Read this great piece from Wired about over-reaction to the Virginia Tech killings. In light of the recent Blog Day Afternoon over Bullard, this sentence did catch my eye:
A high school student was suspended for customizing a first-person shooter game with a map of his school.
Just the kind of geek that … ?
Britain’s Telegraph newspaper has started offering blogging. On the first day, 500 bloggers took up the offer … Take a look at the registration gateway page and the terms and conditions, which include:
5.1.5. you warrant that the material you submit is not: obscene, threatening, menacing, offensive, defamatory, abusive, likely to cause annoyance, inconvenience or needless anxiety, in breach of confidence, in breach of any intellectual property right (including, without limitation, copyright) or otherwise in breach of or violates any applicable law or regulation or code; and
5.1.6. you acknowledge that any breach of the warranties set out in sections 5.1.4 or 5.1.5 above may cause us damage or loss and you agree to indemnify us in full and permanently on demand against any third party liabilities, claims, costs, loss or damage we incur as a result of publishing material you submit to us, including consequential losses.
5.1.7. you waive any moral rights in all material you submit
5.2. Whilst you acknowledge that we do not necessarily pre-screen any material that you have submitted to the Site, we reserve the right to remove, at any time and without reason or prior notice or any liability to you, any material that you have submitted. (My bold)
Why the waiver of moral rights, I wonder …
Last week, editors began culling posts and running excerpts next to articles from reporters and newswires. The blog items, which appear in gray boxes, are still relatively few, but Mr. Wilpers said he thought the feature would grow.
Now is Boston Now’s publishing move old media or new media or more evidence that the two mediums will find a way to leverage off each other?
Check out the blogger interface here.
Poynter online, which claims to be cultivating a “better journalist” has published a piece by Amy Gahran on the Bullard issue in which she remarks:
Looking over Bullard’s grossly misinformed generalizations and borderline hate speech, I’ve got to wonder: Exactly which “newsprint rules” applied at the Sunday Times in deciding whether to run this particular column?
Great, Amy. Just a pity that you only linked to and reflected ONE SIDE of the Bullard discussion – the side you clearly advocate throughout the article. Isn’t the first rule of reporting to give both sides of the story?
Something remarkable happened yesterday. The power of the synergy between print and web publishing was revealed as bloggers climbed into (or defended with varying degrees of conviction) David Bullard’s somewhat over-the-top column on blogging in the Sunday Times. (See the Amatomu stats here)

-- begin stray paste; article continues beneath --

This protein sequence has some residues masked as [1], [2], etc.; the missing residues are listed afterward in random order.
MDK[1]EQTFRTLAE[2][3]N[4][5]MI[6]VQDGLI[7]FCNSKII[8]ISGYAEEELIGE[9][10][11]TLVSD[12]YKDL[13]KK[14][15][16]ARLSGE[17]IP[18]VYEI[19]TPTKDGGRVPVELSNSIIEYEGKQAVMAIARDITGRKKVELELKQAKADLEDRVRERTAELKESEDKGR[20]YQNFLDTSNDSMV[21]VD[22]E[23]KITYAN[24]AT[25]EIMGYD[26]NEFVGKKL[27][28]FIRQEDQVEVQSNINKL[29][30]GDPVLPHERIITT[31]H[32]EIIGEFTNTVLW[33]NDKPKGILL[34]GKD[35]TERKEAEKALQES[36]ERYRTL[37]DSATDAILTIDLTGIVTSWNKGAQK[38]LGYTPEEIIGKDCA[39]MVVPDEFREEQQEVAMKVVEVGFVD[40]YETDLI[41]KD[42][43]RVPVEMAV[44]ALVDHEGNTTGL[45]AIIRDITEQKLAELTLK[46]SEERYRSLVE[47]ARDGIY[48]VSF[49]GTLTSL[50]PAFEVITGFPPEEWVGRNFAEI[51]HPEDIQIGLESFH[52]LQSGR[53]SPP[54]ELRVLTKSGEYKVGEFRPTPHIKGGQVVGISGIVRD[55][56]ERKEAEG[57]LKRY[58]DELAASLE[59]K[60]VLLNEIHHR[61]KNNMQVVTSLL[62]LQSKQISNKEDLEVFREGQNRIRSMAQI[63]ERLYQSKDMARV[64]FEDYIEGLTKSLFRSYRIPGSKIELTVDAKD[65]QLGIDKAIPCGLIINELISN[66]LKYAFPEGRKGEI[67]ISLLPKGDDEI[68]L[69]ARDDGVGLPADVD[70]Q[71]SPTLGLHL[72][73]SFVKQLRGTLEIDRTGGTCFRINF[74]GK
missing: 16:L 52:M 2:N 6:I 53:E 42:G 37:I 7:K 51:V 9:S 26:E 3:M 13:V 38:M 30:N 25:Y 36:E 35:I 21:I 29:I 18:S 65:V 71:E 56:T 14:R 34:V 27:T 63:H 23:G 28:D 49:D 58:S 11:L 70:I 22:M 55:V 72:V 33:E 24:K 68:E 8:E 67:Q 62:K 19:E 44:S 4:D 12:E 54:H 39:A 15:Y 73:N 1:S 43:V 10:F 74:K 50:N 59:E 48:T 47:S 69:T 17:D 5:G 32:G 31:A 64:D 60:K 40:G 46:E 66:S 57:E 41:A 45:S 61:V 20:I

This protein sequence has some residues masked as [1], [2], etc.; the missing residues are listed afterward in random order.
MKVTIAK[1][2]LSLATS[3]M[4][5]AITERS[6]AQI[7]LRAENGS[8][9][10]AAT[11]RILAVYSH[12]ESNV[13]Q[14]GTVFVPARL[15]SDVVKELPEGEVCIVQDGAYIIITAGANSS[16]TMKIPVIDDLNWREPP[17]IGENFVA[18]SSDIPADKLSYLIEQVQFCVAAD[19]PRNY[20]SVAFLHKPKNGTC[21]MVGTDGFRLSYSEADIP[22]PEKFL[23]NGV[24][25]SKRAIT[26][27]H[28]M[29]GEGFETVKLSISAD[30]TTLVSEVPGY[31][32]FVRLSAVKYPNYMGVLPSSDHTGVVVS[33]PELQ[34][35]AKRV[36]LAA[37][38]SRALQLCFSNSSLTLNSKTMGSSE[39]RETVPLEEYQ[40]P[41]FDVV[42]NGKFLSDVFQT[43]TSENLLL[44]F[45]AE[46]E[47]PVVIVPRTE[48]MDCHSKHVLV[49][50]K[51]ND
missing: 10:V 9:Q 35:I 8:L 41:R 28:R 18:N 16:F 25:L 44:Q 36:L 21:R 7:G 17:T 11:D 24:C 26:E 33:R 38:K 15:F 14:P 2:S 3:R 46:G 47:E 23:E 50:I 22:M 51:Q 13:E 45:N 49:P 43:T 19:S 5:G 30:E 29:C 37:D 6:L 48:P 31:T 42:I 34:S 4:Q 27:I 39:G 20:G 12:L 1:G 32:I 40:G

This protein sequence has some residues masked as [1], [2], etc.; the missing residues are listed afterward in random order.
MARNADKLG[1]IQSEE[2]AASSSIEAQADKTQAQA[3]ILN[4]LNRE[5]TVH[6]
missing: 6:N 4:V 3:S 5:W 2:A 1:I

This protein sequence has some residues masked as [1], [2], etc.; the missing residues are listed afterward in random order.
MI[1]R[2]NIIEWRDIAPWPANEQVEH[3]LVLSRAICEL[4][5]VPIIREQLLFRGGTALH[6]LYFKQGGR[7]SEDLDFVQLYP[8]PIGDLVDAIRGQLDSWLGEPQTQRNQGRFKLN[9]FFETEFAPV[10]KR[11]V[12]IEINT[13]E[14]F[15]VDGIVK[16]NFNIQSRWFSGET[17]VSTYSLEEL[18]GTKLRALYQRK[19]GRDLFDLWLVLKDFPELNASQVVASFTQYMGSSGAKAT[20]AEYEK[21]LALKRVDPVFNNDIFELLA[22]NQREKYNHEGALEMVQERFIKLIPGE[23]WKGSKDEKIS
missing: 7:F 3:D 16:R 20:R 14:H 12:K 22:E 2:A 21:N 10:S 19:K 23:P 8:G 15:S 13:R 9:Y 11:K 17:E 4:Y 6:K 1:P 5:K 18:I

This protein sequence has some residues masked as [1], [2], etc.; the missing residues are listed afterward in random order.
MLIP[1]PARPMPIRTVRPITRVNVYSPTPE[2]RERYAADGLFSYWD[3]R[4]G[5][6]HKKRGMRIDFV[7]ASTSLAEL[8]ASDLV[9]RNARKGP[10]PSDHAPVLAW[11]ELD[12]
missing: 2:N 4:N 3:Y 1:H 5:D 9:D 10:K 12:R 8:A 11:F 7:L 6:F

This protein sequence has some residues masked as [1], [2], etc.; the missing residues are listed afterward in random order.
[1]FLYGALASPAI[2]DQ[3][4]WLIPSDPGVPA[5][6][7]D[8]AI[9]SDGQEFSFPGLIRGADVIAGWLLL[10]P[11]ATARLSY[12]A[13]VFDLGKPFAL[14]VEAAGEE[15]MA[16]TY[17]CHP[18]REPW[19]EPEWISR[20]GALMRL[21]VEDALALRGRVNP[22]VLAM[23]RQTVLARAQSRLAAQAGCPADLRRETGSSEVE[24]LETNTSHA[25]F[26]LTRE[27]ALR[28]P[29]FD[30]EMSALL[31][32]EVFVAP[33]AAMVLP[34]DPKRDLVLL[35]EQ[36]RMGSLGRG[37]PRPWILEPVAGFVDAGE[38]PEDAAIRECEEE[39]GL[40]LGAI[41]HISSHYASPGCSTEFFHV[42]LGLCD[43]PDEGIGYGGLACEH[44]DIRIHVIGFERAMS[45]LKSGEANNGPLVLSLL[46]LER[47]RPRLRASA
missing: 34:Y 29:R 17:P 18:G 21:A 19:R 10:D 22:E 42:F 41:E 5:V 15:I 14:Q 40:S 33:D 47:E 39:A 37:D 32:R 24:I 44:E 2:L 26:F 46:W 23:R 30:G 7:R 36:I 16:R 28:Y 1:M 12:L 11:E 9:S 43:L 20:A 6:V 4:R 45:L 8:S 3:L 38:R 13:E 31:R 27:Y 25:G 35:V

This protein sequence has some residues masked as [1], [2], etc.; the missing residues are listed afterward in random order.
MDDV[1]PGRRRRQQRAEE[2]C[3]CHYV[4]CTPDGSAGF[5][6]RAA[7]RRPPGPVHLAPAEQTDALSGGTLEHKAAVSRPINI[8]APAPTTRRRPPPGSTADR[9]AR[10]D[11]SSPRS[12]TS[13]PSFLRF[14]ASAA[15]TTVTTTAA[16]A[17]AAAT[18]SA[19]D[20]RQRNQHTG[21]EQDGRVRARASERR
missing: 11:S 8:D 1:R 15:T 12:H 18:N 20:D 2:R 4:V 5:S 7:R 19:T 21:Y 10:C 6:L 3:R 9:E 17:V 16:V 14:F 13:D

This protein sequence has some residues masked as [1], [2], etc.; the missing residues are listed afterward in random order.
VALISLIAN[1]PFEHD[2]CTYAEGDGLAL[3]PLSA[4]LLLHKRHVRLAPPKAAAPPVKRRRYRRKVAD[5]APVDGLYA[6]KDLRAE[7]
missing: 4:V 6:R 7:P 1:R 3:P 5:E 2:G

What yesterday showed was that the two mediums are greater than the sum of their parts, the philosophy which underpins (SHAMELESS PUNT WARNING) the launch of The Times in June as a fully digitally integrated national newspaper. Even though the Bullard column carried no “push” signals, it did push bloggers to write in their droves. The bloggers then pushed traffic through to the online version of the column by linking and (perhaps against their better judgement) adding to the hype. That the topic of discussion which drove this blogging frenzy was blogging and not crime, Zimbabwe or sex is in itself remarkable, showing that there is high degree of self-awareness/self-criticism in the blogging community. Bloggers are thinking about their medium which bodes well. Self-criticism is the key that unlocks the growth and development of a relatively new medium.
The “old” media still has the punching power (and the readership, in the case of the Sunday Times) to drive an agenda in a way in which web plays can’t. Will this all change as broadband rolls out? Maybe, maybe not. What is clear is that a strategic partnership between print and online can deliver a very powerful punch.
At the end of the day, Matthew Buckland got it just about right with this remark:
Obviously bloggers have to respond. But what some fail to see (or grasp) is that there is a strong baiting element to Bullard’s excellent columns. In fact every week there is a strong sarcastic and satirical edge to his writing. Just about the silliest thing a blogger can do is reply with righteous indignation and call for his head. And Bullard does rightfully point out some weaknesses in blogging, albeit in a sarcastic tone. (And who’s saying ‘blogging’ is ‘journalism’? Some blogs are journalism, some aren’t, some don’t care.) [My bold]